Relay Bench Test

Bench Testing A Ford Relay (A Step-by-Step Guide) Bench Testing A Ford Relay (A Step-by-Step Guide)

OK, it's time to get our hands dirty and bench test the relay.

You'll need a power source to activate the relay (during the test) and this power source will be your vehicle's Battery.

As mentioned in the previous page, you'll need three very important things:

  1. A Multimeter (analog or digital).
  2. Two jumper wires with alligator clips on the ends.
  3. Maybe a helper.

Alright, here are the test steps:

  1. Connect terminal 2 of the relay to the battery's Ground Terminal with a Jumper Wire.
    1. You can use the photo of the relay with all of the connections, since the photos show the actual test.
    2. If you don't have such a jumper wire (with alligator clips), you can run down to your local Radio Shack (even WalMart) and buy some alligator clips and make your own jumper wire.
  2. Connect male spade terminal 1 to the battery's positive terminal. This will energize and activate the relay.
    1. It's normal to hear a small clicking from the relay when this connection is made.
  1. With your multimeter in Ohms mode, measure the resistance across the relay's terminals 3 and 5 with the multimeter leads (as seen in the photo).
    1. It doesn't matter which color lead goes where, since the polarity does not matter for this test.
    2. You may need a helper for this operation, unless your multimeter leads have alligator clips on the end of the leads.
  2. Your multimeter should show continuity. If it doesn't show continuity, recheck all your connections and retest.
  3. Remove and reconnect the jumper wire to terminal 1 several times, as you eye-ball the multimeter.
    1. When the jumper wire IS NOT connected to power, the multimeter should show NO CONTINUITY.
    2. When the jumper wire is connected to power, the multimeter should show continuity.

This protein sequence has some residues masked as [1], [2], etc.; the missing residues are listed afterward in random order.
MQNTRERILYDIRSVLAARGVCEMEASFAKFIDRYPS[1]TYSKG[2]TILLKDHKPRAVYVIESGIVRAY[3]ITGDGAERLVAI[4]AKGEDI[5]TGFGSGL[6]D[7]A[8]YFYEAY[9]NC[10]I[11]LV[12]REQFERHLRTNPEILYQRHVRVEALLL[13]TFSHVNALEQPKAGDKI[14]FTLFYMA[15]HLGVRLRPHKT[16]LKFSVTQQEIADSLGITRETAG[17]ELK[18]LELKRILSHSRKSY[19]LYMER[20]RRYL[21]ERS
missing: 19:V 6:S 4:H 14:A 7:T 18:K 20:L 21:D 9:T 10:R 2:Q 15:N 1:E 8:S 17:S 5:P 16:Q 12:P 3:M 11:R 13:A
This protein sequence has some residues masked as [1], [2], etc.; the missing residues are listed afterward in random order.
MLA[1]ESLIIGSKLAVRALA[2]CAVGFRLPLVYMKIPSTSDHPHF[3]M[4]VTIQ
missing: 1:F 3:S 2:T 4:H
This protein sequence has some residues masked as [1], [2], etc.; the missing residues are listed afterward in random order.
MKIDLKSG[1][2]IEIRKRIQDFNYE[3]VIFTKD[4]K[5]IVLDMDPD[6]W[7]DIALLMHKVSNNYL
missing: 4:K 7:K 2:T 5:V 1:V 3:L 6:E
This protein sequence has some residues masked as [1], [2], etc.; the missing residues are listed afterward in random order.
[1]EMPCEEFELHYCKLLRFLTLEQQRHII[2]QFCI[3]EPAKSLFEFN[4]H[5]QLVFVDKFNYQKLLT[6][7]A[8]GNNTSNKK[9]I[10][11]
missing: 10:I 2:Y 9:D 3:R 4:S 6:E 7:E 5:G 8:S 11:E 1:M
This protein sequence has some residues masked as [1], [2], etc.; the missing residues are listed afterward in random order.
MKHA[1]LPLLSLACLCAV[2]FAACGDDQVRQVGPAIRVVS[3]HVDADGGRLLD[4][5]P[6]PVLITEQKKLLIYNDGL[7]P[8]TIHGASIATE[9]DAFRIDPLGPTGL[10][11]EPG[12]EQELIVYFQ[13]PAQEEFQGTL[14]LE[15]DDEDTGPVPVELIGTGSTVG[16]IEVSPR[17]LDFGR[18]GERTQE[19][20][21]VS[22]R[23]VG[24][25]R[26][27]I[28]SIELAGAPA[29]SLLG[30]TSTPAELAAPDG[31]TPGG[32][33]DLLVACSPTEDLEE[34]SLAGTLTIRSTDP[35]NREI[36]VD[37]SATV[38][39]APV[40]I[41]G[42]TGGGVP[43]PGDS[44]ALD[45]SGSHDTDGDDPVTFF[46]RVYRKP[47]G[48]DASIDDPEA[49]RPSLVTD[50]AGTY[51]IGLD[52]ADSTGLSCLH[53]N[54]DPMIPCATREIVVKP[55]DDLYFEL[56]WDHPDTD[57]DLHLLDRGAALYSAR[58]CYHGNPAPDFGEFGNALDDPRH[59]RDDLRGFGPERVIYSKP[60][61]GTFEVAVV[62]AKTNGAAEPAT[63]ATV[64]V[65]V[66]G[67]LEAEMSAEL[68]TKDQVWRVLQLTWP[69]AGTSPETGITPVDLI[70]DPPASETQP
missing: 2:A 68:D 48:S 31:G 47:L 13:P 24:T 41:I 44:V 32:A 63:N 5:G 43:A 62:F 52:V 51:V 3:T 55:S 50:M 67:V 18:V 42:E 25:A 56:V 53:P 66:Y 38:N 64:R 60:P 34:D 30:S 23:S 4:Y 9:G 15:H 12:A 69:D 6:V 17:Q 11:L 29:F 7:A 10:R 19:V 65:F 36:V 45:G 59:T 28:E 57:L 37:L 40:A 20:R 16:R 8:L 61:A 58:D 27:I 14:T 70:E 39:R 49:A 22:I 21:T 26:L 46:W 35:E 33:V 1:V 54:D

OK, let's take a look at what your test results mean:

CASE 1: Your multimeter showed continuity. This tells you that the relay is OK and not the cause of the problem.

CASE 2: Your Multimeter DID NOT show continuity. This tells you that the relay is bad and needs to be replaced.

Thank You For Your Donation

If this info really saved the day, buy me a beer!

buy me a beer
Ford Vehicles:
  • Bronco II
    • 1990
  • E150, E250, E350
    • 1990, 1991, 1992, 1993, 1994, 1995, 1996, 1997, 1998
  • Escape (Multi Purpose)
    • 2001, 2002, 2003, 2004, 2005
  • Excursion
    • 2005, 2001, 2002, 2003, 2004, 2005
Ford Vehicles:
  • Expedition
    • 2003, 2004, 2005
  • Explorer
    • 1992, 1993, 1994, 1995, 1996, 1997, 1998, 1999, 2000, 2001, 2002
  • F150, F250, F350 (Active Suspension, Fuel Pump Relay)
    • 1997, 1998, 1999, 2000, 2001, 2002, 2003, 2004, 2005, 2006
Ford Vehicles:
  • Focus
    • 2000, 2001, 2002, 2003
  • Freestar
    • 2004, 2005
  • Mustang
    • 1995
  • Ranger
    • 1990, 1991, 1992, 1993, 1994, 1995, 1996, 1997, 1998, 1999, 2000, 2001, 2002, 2003, 2004, 2005
Ford Vehicles:
  • Taurus
    • 1996, 1997, 1998, 1999, 2000, 2001, 2002, 2003, 2004, 2005
  • Windstar
    • 1995, 1996, 1997, 1998, 1999, 2000, 2001, 2002, 2003
Lincoln Vehicles:
  • Blackwood
    • 2002
  • Continental
    • 1998, 1999, 2000, 2001, 2002
  • LS
    • 2000, 2001, 2002
  • Mark VIII
    • 1997, 1998
Mazda Vehicles:
  • B2300
    • 2003, 2004, 2005, 2006, 2007, 2008
  • B2500
    • 1998, 1999, 2000
  • B3000
    • 1998, 1999, 2000, 2003, 2004, 2005
  • B4000
    • 1998, 1999, 2000, 2003, 2004, 2005
Mazda Vehicles:
  • Tribute
    • 2001, 2002, 2003, 2004
Mercury Vehicles:
  • Marauder
    • 2003, 2004
  • Mariner
    • 2005
  • Monterey
    • 2004, 2005
Mercury Vehicles:
  • Mountaineer
    • 1997, 1998, 1999, 2000, 2001, 2002
  • Sable
    • 1996, 1997, 1998, 1999, 2000, 2001, 2002, 2003, 2004, 2005
  • Villager
    • 2000, 2001, 2002